MBTA cop’s Facebook post sparks ire in black community
Social media is not the best place to air out tasteless thoughts and opinions, especially if you’re a public servant, or anyone else in the public eye.
MBTA Transit Police Officer Joe Rossi learned that the hard way when he posted “Farther’s Day (sic), the most confusing holiday in Roxbury,” on his Facebook page.
According to MBTA officials, Rossi has been stripped of his role as a drill instructor at the MBTA police academy and will be re-trained in the significance of respecting members of the community.
Boston City Councilor Tito Jackson called the posting “unacceptable.”
“The posting from the officer was offensive and in poor taste,” Jackson said. “He is someone who not only is a police officer, but was in the capacity of a trainer, which to me, is the most worrisome aspect. Someone of public status should never be posting offensive material like that.”
Jackson said he and president of the Boston Branch NAACP, Michael Curry, will meet with the T to address this matter.
“It is my expectation that the MBTA works swiftly to use all of their powers to discipline of this individual to the highest degree,” Jackson said.
“We have already reached out to the T police and will be meeting with them to explore the current processes and procedures in determining changes. This is the first situation where I’ve experienced this kind of behavior at the state level.”
Jackson said that Rossi’s actions diminish the good events and efforts in communities like Roxbury.
“There are a lot of great things happening in Roxbury,” he said. “People are often more apt to tell negative stories about this neighborhood than the better stories. My focus is and has been more on the positive achievements. My role as a councilor and as a truth teller is to talk about the great things. Comments and actions like this do not help and detract from reality. This takes away from the neighborhood achievements and our resilient families.”
“We’re not shocked because a lot of offensive, tasteless and discriminatory comments end up on social media. But we’re disappointed that it came from a law enforcement officer,” Michael Curry, Boston NAACP President said. “We would like to think that someone in an authority position would have the cultural awareness to know how offensive that is to communities of color. It shows a lack of sensitivity to the many boys and girls of color or white in a fatherless situation. You’d want people to have more compassion.”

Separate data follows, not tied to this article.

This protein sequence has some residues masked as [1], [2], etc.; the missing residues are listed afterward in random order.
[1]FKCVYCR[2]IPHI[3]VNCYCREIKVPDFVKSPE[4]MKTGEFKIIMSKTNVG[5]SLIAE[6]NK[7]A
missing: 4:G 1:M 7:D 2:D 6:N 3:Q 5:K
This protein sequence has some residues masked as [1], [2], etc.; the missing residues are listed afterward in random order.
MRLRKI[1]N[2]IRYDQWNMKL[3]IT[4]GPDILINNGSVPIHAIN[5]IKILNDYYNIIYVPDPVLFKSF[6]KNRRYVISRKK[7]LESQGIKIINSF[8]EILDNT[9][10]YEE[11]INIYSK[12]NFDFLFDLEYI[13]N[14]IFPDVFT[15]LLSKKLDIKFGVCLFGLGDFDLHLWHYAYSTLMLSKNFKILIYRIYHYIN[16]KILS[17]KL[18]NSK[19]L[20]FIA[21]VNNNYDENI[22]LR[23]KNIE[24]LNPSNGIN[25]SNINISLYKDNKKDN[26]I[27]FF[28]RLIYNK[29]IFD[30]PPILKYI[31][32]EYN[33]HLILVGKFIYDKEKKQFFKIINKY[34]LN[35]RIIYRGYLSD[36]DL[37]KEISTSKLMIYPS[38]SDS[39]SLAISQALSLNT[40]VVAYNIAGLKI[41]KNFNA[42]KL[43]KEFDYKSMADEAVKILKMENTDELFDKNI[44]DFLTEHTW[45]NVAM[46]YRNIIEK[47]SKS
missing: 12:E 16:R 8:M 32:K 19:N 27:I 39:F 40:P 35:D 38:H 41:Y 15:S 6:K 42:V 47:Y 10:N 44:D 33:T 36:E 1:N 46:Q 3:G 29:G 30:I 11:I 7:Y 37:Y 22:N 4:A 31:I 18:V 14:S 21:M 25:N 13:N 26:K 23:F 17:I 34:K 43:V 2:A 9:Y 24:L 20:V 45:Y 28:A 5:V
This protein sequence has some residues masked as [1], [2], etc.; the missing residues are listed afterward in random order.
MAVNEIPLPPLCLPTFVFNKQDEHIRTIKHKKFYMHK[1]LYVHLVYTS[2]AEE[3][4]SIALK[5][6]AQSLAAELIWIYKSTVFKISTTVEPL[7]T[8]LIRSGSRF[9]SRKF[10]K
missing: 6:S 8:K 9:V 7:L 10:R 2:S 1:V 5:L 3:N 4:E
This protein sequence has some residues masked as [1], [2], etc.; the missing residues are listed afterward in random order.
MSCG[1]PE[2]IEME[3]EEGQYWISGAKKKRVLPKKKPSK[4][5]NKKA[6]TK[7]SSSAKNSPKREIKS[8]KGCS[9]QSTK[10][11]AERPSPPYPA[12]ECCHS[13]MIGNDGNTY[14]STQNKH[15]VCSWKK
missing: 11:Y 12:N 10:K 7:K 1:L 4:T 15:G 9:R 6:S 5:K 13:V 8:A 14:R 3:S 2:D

“Ultimately, these truly tasteless jokes are just that. This generation seems to understand that, but it seems to rear its ugly head again,” Curry said. “But when it’s done by a person in power and authority, it is disturbing.”
Curry said that issues of racism and local law enforcement is not an uncommon issue, citing an instance from two years ago where racist graffiti was found in a secure part of a Boston Police station that officers and staff members only had access to.
“We like to believe that racism and bigotry is a thing of the past, but it doesn’t take much to determine it is not. It’s very common, but society clicks its heels three times hoping to end up in a better place. The challenge for us is to understand that diversity training is as necessary as it was 10, 20, and 40 years ago. It has no expiration date. Just because we don’t have Jim Crow Laws doesn’t mean we don’t have Jim Crow attitudes toward communities of color.”
According to information from MBTA Police Chief Paul MacMillian’s office, the MBTA Transit Police employs 182 white people, 24 black, 22 Asian, 21 Hispanic men and women.
MBTA spokesperson Joe Pesaturo said that the T is investigating whether or not other officers or employees “liked” the status. He told The Banner that the T became aware of this situation through news media outlets and that no customers or staff members have issued any complaints to their office.